McLaughlin added that, in a crisis, “you find out what’s attached to what in ways you didn’t necessarily expect,” and that “the protocols around [being a] national critical infrastructure really served us well”—because Mastercard already had in place a set of metrics for performance in a crisis, as opposed to “peers who didn’t quite have that in place, [and] had to make up reporting on the spot.”
Roel Louwhoff, chief operations officer and chief transformation officer for ING, described how the bank managed the sudden shift in operational risk, saying that “there were some elements of our business that were not used to working from home. We were of the opinion they could not work from home: trading desks, for instance. But we still had to operate. We moved them within a day, and the risk teams did a tremendous job to understand what the actual risks were and got us into a risk acceptance agreement that we’ve carried out since then. And we haven’t seen any issues. By understanding what it was that we needed to deliver, we were able to mitigate it quickly.”
TIAA’s Merchant captured the effect on the whole company, saying, “It’s during this time when we find out, frankly, what culture is all about. I work for a company that is 102 years old. TIAA has phenomenal values and a mission-driven culture. We see now the truths of all the folks who came before us and [who] laid the foundation for a culture that says, ‘you shall never break the trust of your clients.’ Following that very simple set of values and making sure that everything we do from an operational perspective is in line culturally with those values is ingrained throughout the system.”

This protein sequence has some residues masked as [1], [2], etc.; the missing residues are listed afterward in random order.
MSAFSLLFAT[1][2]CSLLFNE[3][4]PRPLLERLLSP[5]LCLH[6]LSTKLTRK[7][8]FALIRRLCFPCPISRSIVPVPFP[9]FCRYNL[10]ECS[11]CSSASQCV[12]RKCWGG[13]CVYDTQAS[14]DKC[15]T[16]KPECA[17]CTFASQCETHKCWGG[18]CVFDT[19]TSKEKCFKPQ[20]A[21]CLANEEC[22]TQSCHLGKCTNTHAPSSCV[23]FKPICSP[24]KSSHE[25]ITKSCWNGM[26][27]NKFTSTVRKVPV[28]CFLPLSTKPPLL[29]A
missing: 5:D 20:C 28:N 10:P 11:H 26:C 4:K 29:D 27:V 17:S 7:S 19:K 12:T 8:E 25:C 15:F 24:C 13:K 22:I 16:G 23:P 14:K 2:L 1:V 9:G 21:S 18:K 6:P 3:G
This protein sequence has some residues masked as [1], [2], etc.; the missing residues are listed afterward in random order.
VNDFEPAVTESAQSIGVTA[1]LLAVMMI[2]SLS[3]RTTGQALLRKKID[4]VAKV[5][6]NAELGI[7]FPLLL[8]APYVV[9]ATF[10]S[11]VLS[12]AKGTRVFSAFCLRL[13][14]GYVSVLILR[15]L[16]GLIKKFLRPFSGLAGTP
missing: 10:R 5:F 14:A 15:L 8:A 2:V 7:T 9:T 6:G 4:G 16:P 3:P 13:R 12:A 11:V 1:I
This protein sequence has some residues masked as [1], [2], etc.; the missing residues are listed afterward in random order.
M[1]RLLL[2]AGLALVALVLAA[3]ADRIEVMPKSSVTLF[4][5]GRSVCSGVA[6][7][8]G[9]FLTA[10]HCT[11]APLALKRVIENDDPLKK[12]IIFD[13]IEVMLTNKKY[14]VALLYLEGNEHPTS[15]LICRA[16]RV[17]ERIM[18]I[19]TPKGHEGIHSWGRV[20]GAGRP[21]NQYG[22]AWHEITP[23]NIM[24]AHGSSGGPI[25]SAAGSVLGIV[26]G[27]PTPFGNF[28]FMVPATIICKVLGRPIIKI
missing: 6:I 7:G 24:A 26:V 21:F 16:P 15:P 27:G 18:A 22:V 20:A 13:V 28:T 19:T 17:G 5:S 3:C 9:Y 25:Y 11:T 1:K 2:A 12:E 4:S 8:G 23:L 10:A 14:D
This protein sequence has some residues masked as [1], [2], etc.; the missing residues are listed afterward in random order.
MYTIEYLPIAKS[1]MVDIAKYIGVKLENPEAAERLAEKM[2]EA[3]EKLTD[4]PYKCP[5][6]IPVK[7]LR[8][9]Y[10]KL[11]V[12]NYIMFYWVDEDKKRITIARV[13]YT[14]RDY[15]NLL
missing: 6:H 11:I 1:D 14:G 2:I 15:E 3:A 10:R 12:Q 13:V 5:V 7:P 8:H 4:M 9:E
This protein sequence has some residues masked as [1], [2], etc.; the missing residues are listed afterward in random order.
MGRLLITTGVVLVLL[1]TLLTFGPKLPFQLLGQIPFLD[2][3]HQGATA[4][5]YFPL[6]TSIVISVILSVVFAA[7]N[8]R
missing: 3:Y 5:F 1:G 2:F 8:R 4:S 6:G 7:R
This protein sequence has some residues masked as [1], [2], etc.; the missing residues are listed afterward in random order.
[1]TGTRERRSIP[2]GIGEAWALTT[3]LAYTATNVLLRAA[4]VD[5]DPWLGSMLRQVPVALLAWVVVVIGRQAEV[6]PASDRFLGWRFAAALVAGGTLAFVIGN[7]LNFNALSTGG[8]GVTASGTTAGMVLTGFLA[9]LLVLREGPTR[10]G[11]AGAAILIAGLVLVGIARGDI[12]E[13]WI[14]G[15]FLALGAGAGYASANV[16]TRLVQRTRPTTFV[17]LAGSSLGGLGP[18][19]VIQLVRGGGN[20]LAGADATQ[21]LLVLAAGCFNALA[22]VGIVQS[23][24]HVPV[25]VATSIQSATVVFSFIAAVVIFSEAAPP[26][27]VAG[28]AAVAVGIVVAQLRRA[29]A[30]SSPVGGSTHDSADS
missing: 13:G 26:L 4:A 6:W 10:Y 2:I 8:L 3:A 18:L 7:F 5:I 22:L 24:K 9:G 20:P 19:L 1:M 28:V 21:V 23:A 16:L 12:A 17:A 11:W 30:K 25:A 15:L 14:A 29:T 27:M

Building a thriving culture of operational excellence
How can other financial services firms, whatever their current state of operational excellence—and however old or young they are—develop similar norms of excellence? There are three key steps: having the right leaders; having the right governance structures and knowing, developing, and measuring the behaviors required in the organization; and focusing on a few aspects of culture most important to sustaining operational excellence—purpose, agility, and simplicity.
The right leaders
One question many executives are asking now is whether operational excellence has become so crucial that it should be the focus of a single leader, or whether it touches so many aspects of the organization that it has to be led by a team. In our experience, larger organizations, given their complexity, benefit from having a single leader who has the vision, drive, and experience to convene his or her peers across functions, divisions, and geographies to deliver world-class operational results. At a minimum, the CFO, CRO, COO, CIO, CHRO, and CMO must come together to shape the vision, strategy, and operating principles by which the whole organization will work toward operational excellence. And, in order to do this, the organization will need to operate at two speeds—one that keeps the business functioning as is and the other that is pushing out change.
This clearly is no small task. The leader and team must be able to clearly articulate the what, why, and how of the transformation, inspire confidence that it can be done, and measure outcomes in order to ensure the desired outcomes are achieved. Above all, the leader and the extended leadership team must have the depth of knowledge to be seen as credibly able to execute on the transformation agenda.